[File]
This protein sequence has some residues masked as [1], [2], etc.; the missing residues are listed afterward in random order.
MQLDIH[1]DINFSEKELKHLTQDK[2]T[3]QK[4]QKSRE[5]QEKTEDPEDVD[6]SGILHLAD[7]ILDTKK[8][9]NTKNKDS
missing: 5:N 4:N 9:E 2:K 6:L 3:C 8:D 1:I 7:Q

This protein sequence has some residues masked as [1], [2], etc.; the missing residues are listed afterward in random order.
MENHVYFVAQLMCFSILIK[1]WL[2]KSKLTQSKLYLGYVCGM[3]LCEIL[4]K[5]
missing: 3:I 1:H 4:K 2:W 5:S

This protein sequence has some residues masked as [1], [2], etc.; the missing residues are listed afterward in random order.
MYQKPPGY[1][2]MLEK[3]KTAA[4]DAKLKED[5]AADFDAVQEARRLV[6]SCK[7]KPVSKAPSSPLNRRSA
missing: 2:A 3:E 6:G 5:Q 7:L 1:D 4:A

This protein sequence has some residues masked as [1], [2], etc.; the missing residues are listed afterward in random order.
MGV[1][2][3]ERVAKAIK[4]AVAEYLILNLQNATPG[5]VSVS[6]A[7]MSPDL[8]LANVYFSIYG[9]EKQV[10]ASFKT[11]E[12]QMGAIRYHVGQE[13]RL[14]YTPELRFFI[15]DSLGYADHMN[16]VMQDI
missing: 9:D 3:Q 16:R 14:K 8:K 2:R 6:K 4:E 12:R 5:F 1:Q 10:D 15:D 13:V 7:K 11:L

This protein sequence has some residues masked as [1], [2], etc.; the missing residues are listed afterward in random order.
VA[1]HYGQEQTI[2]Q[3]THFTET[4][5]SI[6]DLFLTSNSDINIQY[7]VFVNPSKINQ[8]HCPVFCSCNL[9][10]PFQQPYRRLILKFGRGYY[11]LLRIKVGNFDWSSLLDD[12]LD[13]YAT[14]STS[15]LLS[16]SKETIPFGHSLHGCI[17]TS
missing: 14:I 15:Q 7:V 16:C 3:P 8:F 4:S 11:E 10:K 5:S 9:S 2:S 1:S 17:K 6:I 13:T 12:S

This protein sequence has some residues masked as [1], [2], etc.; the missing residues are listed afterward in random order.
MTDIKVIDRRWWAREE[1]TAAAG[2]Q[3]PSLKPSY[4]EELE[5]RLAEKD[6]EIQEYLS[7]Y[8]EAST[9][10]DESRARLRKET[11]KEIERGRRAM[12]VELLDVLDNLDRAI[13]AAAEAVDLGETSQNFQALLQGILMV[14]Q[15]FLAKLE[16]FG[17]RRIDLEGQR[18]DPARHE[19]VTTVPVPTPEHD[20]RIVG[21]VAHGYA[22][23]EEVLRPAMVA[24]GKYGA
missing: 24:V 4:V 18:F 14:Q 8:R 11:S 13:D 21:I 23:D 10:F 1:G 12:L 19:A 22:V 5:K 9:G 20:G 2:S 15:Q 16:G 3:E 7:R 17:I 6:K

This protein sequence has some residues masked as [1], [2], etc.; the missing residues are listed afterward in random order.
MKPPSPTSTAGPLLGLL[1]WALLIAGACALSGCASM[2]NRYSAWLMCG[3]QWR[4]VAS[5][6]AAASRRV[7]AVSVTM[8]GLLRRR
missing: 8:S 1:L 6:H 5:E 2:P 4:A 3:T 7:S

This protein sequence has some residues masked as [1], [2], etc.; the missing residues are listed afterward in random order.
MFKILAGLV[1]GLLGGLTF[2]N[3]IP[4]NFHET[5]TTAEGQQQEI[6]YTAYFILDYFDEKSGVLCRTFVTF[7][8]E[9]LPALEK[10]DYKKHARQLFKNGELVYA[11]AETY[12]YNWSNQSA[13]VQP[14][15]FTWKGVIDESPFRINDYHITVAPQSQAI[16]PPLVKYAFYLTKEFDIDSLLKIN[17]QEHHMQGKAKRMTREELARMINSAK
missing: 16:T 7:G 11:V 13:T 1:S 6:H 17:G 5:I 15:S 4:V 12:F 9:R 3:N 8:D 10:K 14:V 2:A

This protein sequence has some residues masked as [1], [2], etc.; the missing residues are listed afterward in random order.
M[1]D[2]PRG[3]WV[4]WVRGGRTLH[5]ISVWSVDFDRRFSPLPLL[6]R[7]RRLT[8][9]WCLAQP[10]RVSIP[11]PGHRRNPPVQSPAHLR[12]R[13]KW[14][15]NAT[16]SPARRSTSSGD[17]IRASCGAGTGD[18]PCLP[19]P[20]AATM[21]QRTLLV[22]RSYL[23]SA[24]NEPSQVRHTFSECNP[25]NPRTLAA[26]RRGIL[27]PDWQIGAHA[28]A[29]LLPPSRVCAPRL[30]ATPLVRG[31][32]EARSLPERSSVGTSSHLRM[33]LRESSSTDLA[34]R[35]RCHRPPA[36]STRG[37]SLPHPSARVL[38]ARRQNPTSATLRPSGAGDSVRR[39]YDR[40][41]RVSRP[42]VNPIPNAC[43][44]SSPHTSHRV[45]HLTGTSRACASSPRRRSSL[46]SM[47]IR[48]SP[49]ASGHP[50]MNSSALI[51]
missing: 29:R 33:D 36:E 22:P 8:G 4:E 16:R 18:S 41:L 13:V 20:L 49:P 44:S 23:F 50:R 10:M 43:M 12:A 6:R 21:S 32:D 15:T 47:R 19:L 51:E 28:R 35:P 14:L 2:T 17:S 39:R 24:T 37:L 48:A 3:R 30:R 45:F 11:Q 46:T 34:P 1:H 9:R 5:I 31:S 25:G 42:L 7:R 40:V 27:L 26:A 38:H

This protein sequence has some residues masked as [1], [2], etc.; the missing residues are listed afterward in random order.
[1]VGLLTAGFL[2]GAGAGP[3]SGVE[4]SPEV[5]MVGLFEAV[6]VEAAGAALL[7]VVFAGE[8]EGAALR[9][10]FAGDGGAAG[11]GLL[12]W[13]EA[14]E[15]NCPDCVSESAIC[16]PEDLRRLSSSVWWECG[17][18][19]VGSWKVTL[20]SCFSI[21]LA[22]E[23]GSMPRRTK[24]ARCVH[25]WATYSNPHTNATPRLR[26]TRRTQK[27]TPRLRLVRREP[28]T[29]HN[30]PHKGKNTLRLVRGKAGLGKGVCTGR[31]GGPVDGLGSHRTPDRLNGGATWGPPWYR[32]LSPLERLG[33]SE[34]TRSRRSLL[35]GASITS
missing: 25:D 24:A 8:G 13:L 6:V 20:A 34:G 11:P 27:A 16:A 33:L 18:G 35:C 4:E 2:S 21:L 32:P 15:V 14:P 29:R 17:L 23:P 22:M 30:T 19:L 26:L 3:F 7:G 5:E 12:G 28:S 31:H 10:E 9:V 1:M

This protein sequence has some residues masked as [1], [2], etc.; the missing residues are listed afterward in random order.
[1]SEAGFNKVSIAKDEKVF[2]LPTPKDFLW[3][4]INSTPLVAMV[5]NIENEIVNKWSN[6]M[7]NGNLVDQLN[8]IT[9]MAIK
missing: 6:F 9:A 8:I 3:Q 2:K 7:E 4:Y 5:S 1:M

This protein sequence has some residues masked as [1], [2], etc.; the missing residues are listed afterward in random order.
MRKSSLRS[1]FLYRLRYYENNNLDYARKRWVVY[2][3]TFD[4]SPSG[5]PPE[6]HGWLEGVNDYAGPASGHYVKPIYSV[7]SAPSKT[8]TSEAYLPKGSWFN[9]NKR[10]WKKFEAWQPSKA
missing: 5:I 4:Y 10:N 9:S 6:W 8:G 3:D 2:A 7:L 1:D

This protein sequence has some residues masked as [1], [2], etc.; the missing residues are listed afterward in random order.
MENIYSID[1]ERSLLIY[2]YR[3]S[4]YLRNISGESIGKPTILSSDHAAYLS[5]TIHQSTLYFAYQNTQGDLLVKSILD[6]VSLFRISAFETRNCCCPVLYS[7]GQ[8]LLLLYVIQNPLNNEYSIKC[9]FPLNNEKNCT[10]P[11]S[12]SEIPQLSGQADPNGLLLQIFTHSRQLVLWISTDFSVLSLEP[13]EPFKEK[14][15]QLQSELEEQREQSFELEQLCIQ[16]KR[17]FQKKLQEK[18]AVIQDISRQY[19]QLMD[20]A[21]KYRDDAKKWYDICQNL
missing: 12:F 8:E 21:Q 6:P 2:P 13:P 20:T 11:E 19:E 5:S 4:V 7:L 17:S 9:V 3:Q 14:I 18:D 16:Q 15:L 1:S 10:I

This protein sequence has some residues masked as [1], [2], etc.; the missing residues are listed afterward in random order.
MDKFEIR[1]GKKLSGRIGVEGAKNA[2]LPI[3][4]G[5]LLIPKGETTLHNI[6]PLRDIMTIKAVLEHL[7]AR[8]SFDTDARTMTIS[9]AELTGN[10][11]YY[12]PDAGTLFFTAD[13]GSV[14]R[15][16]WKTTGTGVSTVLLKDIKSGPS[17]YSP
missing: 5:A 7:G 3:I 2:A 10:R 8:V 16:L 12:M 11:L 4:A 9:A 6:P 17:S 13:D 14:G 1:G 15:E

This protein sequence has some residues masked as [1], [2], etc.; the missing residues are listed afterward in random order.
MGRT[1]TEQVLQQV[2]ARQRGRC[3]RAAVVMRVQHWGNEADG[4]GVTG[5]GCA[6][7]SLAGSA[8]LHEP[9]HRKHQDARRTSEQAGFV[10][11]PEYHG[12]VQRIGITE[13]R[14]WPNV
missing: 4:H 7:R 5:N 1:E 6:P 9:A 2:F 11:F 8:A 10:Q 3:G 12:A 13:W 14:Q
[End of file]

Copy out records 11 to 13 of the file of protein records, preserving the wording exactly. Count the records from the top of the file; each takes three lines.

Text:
This protein sequence has some residues masked as [1], [2], etc.; the missing residues are listed afterward in random order.
[1]SEAGFNKVSIAKDEKVF[2]LPTPKDFLW[3][4]INSTPLVAMV[5]NIENEIVNKWSN[6]M[7]NGNLVDQLN[8]IT[9]MAIK
missing: 6:F 9:A 8:I 3:Q 2:K 7:E 4:Y 5:S 1:M

This protein sequence has some residues masked as [1], [2], etc.; the missing residues are listed afterward in random order.
MRKSSLRS[1]FLYRLRYYENNNLDYARKRWVVY[2][3]TFD[4]SPSG[5]PPE[6]HGWLEGVNDYAGPASGHYVKPIYSV[7]SAPSKT[8]TSEAYLPKGSWFN[9]NKR[10]WKKFEAWQPSKA
missing: 5:I 4:Y 10:N 9:S 6:W 8:G 3:D 2:A 7:L 1:D

This protein sequence has some residues masked as [1], [2], etc.; the missing residues are listed afterward in random order.
MENIYSID[1]ERSLLIY[2]YR[3]S[4]YLRNISGESIGKPTILSSDHAAYLS[5]TIHQSTLYFAYQNTQGDLLVKSILD[6]VSLFRISAFETRNCCCPVLYS[7]GQ[8]LLLLYVIQNPLNNEYSIKC[9]FPLNNEKNCT[10]P[11]S[12]SEIPQLSGQADPNGLLLQIFTHSRQLVLWISTDFSVLSLEP[13]EPFKEK[14][15]QLQSELEEQREQSFELEQLCIQ[16]KR[17]FQKKLQEK[18]AVIQDISRQY[19]QLMD[20]A[21]KYRDDAKKWYDICQNL
missing: 12:F 8:E 21:Q 6:P 2:P 13:P 20:T 11:E 19:E 5:S 4:V 7:L 17:S 9:V 3:Q 14:I 18:D 16:Q 15:L 1:S 10:I